A shaky start for the Office for Students
By Dan Beynon
A week is a (very) long time in politics, the Department for Education and the Office for Students…
Just minutes after we all toasted the arrival of 2018 (and those of us closely involved with Higher Education celebrated the end of a fairly grisly 2017) the DfE revealed the previously embargoed details of who’s on the Board of the new Office for Students (OFS).
You can read all about the OFS and it’s role both here on Ri5’s piece from last week and also in an excellent and detailed overview from Catherine Boyd on Wonkhe.
Now this New Year communication could (and should) have been the first in a series of exciting and positive messages designed to engage everyone with the new organisation and all that it aims to offer everyone involved in Higher Education, whether students, institutions or otherwise. Although the specific responsibilities of the new OFS have been the cause of much debate, at its’ heart is a desire to unify the set of organisations charged with regulating UKHE and to do so in such a way as to put consumers front and centre.
However, the moment the nomination of Toby Young to the OFS Board was announced the DfE removed any chance of the new OFS getting the sort of positive coverage that the sector and the government would have wanted. Instead, and quite rightly in many people’s minds, there has been a week of uproar as to the inappropriateness of Young’s appointment culminating in his resignation and the departure of Justine Greening and Jo Johnson. If you missed reading about Toby Young’s damning back catalogue and suitability for the post you can do that here and you can read his own defence of his suitability in a mammoth set of tweets here. Jo Johnson had just spoken in defence of Young in the House of Commons before he left his post.
It’s a real shame it ever came to this. I am totally baffled by the thinking behind the decision to appoint someone so divisive and distracting to a position on the new Board. It’s an appointment that was always going to cause huge controversy and even cursory due diligence would have revealed that. The OFS Board is a group of talented and engaged people and if Toby Young was appointed specifically to find someone with experience of developing free schools then that could have been achieved through selecting another candidate.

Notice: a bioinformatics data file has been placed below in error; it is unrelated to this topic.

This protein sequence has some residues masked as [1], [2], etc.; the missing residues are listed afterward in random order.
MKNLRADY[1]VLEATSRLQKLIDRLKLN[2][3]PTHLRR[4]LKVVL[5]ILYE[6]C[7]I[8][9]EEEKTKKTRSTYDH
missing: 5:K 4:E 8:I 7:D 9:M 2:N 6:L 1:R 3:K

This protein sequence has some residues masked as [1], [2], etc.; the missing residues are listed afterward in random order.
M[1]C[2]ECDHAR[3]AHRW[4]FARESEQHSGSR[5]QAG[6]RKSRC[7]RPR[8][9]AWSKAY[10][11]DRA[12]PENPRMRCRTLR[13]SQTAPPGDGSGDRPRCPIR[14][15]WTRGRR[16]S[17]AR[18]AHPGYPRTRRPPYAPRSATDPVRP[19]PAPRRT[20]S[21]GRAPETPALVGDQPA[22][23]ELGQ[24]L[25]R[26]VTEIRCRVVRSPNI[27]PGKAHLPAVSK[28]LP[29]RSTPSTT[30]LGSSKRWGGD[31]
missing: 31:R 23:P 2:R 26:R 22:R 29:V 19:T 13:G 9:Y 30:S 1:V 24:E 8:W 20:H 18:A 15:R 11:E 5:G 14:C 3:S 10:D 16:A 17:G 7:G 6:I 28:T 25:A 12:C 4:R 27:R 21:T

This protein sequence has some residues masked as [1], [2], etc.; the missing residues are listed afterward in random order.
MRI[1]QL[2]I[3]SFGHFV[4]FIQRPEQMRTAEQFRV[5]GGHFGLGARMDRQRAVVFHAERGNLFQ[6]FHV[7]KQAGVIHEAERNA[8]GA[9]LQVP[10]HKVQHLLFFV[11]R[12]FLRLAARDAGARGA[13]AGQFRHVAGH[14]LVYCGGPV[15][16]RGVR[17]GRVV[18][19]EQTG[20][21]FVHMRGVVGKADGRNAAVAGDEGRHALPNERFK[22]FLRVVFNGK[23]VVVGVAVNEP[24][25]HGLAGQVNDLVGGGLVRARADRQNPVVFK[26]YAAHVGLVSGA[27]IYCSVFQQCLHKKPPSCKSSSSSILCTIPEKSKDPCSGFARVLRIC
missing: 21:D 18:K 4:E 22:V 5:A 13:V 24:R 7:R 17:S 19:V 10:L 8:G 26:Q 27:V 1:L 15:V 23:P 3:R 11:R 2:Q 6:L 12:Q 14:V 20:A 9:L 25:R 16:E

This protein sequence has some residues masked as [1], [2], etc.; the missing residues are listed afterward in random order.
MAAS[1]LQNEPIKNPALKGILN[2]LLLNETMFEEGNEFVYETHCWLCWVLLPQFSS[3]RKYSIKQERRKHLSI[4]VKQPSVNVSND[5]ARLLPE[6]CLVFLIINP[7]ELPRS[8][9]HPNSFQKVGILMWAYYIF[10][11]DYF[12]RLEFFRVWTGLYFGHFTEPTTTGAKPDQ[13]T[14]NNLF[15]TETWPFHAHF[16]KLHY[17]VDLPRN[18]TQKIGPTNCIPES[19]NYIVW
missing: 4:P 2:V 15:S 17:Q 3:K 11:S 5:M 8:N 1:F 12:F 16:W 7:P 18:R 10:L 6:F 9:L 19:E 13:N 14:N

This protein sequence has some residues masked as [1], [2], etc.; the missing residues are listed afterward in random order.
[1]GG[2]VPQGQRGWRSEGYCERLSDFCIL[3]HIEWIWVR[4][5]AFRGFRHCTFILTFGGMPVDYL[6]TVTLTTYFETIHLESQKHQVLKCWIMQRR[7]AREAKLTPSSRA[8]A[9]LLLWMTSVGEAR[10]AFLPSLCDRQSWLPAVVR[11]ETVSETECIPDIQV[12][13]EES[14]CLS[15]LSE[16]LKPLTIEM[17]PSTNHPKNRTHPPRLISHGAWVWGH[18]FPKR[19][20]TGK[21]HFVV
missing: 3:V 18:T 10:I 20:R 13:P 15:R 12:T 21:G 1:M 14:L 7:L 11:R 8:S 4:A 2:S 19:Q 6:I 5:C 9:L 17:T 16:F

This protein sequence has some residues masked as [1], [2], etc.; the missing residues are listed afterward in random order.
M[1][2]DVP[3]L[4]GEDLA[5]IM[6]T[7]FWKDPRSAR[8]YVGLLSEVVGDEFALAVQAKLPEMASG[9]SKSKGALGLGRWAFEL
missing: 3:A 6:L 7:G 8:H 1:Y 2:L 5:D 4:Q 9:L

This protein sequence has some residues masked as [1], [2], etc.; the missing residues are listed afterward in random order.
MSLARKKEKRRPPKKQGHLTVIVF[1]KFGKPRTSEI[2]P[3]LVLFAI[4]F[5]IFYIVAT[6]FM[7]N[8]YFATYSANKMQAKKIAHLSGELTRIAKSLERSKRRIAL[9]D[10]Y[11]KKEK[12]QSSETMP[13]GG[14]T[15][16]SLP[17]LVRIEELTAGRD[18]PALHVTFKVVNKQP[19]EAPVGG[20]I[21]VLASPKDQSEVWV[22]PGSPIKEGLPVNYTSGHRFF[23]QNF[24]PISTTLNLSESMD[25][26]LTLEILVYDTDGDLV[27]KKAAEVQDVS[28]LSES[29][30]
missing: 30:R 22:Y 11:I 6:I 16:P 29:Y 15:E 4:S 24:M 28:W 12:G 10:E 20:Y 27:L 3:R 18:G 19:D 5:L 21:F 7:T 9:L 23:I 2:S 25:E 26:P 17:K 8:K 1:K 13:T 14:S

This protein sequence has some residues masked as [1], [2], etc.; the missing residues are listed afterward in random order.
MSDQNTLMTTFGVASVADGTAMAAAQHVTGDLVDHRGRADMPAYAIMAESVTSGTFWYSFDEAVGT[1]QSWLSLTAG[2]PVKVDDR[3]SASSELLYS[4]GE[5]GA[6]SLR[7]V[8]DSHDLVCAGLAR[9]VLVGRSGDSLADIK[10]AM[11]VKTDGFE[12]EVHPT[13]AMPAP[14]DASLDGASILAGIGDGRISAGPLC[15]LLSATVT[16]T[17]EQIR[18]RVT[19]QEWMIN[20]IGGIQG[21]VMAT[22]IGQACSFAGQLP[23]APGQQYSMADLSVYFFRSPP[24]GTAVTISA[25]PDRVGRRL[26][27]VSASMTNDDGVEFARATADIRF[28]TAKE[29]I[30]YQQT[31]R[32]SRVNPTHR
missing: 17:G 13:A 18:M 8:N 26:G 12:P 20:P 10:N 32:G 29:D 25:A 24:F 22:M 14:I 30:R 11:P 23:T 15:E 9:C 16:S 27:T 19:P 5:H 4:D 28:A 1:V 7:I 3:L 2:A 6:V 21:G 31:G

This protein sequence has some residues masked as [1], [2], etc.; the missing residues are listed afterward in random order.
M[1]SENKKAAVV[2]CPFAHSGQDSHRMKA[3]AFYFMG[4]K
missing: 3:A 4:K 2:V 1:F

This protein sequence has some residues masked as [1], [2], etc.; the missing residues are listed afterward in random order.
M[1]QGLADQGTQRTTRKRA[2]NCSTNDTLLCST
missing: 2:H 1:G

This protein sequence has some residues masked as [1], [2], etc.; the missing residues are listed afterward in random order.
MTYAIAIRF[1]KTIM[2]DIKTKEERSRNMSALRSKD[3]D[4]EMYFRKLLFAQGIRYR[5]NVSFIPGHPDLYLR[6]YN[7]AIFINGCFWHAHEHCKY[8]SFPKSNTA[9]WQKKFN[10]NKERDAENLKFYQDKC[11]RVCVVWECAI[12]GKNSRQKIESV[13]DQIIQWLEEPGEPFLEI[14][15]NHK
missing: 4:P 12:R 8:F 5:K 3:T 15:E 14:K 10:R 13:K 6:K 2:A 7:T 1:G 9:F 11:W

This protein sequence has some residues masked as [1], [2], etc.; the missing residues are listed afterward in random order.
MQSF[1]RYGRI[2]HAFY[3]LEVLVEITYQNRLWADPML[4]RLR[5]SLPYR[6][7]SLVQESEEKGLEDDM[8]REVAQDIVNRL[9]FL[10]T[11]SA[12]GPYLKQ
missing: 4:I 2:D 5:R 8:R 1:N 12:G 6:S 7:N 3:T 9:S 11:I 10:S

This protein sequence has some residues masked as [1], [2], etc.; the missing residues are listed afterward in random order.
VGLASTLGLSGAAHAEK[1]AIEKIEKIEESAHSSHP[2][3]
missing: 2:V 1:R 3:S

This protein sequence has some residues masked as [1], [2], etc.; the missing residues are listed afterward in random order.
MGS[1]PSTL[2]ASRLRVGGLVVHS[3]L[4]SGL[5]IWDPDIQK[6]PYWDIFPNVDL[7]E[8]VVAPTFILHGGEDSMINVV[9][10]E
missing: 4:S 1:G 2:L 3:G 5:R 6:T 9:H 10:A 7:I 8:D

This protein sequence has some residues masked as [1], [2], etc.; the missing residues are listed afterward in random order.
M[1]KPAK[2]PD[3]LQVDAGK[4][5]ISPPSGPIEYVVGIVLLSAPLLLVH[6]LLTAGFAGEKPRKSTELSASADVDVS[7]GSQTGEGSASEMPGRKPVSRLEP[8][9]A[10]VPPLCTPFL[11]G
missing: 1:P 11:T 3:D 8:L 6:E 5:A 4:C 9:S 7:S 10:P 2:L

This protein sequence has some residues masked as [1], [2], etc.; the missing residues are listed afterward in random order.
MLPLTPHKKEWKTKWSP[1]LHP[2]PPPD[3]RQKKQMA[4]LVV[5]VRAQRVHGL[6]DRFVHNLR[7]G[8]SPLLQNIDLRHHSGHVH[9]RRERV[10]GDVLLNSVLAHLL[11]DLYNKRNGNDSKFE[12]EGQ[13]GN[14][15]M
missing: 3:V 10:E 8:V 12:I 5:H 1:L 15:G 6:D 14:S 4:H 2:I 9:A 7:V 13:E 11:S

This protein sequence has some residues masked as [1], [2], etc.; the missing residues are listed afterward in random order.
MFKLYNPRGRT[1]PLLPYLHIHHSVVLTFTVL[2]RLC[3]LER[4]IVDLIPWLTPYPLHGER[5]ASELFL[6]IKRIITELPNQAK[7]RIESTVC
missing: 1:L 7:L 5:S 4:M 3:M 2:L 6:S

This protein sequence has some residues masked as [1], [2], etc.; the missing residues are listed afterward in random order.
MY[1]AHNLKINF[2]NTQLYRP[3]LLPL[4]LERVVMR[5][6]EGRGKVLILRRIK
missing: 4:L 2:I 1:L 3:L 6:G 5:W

Most concerning however are the other big questions the last week in Westminster prompts. Was this a deliberate act of self-harm on behalf of those designing the new organisation? Was it simply a lack of due diligence? Why did the Chair of the OFS not object to the appointment as he was very quick to support Young’s removal? Are all the changes symptomatic of a big disconnect between the PM’s office, the DfE, the OFS and the consumers and stakeholders they will be representing and regulating? Watch this space…
I hope the OFS can get through this messy start to 2018 and go on to offer the sector the support, advice, regulation and challenge that it so badly needs in such a crucial period for our fantastic Universities. I think it can.